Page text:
Tag Archives: Scholarship

Thriving at different stages of an academic career

Professor Morten Huse discussed making an impact at different stages in the scholarly life cycle in his second talk for Birkbeck’s School of Business, Economics and Informatics.

On Tuesday 15 March, Birkbeck’s School of Business, Economics and Informatics was delighted to welcome back Professor Morten Huse for the second talk in a series discussing ‘How to become and thrive as an impactful scholar.’

The series, organised and chaired by Dr Muthu De Silva, Assistant Dean (Research), aims to develop Birkbeck’s scholarly community and to support academic colleagues in their research endeavours. The second talk, ‘Thriving at different stages of an academic career’ draws on insights from chapter 9 of Morten’s book ‘Resolving the crisis in research by changing the game’.

Morten encouraged attendees to consider their academic career as a life cycle, reflecting on his own experience of being affiliated with many different universities and the lessons learned along the way. He reflected on some key philosophies that have guided his academic career:

  • ‘Ritorno al passato’ – the need to reconsider the modern approach to scholarship.
  • ‘From POP (publish or perish) culture to a sharing philosophy’.
  • ‘Life is too short to drink bad wine’ – we don’t have unlimited time, so it is important to prioritise what matters most.

What is true scholarship?

Morten commented: “It is easy to think that we are measuring scholarship by publications,” arguing that, as early as the 1990s, academics were already feeling pressurised to publish in certain journals. This has resulted in ‘hammer and lamp syndrome’, where scholars address problems that are already under the lamp, i.e., where data is already available, instead of seeking out difficult problems, as this is an easier route to getting published. Similarly, Morten explained: “If you have a hammer, you see the world as a nail and will look for the easiest way to getting published.”

Reflecting on Boyer (1996), Morten argued that scholarship is not what scholars do, but who they are. When aiming for excellence in research, the goal should reach beyond getting published to thinking about the impact research is having. According to the European Research Council, excellence in research involves:

  • Proposing and conducting groundbreaking and frontier research
  • Creative and independent thinking
  • Achievements beyond the state of the art
  • Innovation potential
  • Sound leadership in training and advancing young scientists
  • Second and third order impact.

Defining your scholarly ambition

Morten noted that academic careers can look different for everyone and that scholarly ambitions are personal and will vary. Career paths can take a teaching, administrative or research route and reach could vary from local, national, to global.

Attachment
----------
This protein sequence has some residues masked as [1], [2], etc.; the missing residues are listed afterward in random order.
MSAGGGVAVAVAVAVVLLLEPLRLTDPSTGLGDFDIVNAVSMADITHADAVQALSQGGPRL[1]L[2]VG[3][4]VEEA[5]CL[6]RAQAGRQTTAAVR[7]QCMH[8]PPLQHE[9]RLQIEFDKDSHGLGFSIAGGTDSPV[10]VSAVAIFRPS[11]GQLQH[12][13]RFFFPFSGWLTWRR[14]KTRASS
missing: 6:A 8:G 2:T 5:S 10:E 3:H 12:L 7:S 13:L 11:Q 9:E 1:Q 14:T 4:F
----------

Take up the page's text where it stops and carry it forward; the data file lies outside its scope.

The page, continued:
Morten reflected: “It’s easy not to do the proper reflections, integrations and scholarly enquiry. It’s easy not to make a contribution to developing the scholarly community. It’s easy not to give priority to doing something for society. In reality, the scholarly life cycle is not just about getting published; there is so much more that is needed.”

He shared an image of what the scholarly life cycle could look like, enabling senior scholars to give back to junior colleagues:

Graph showing the different stages of an academic career.

We would like to thank Professor Huse for a thought-provoking presentation and discussion. The next event in this series will take place in May, where we hope to have the opportunity to bring our community together in person. Details to follow soon on the Department of Management events page.

Further Information


How to become and thrive as an impactful scholar 

Birkbeck’s School of Business, Economics and Informatics welcomed Professor Morten Huse for the first in a series of talks on how to conduct rigorous, impactful research.

At a time when academics face increasing and competing demands on their time, how can researchers ensure that they are conducting theoretically rigorous and practically impactful research? 

On Monday 15 November, the School of Business, Economics and Informatics welcomed Professor Morten HuseProfessor Emeritus at BI Norwegian Business School (Oslo) to deliver the first in a series of talks entitled ‘How to become and thrive as an impactful scholar’. The talks draw on reflections from Morten’s award-winning book: ‘Resolving the Crisis in Research by Changing the Game’. 

The session was chaired by Dr Muthu De Silva, Assistant Dean (Research) in the School, who welcomed Professor Huse and colleagues to the event. 

Morten began by sharing his motivations for writing the book that forms the basis of this series, which he described as an “introspective journey”. The book began as part of an ERC Advanced Research Grant Application exploring a sharing philosophy in academia and the concept of engaged scholarship. 

Morten introduced the idea of a “scholarly ecosystem”; a holistic view of academia that encompasses the institution, the community, its audience, messages and communication channels. In particular, he highlighted the importance of the community and transferring from a “publish or perish culture into true scholarship”. 

The key elements in the sharing philosophy are:  

  • Caring for each other 
  • Open innovation 
  • Impact driven 
  • “Life is too short to drink bad wine” 

Open innovation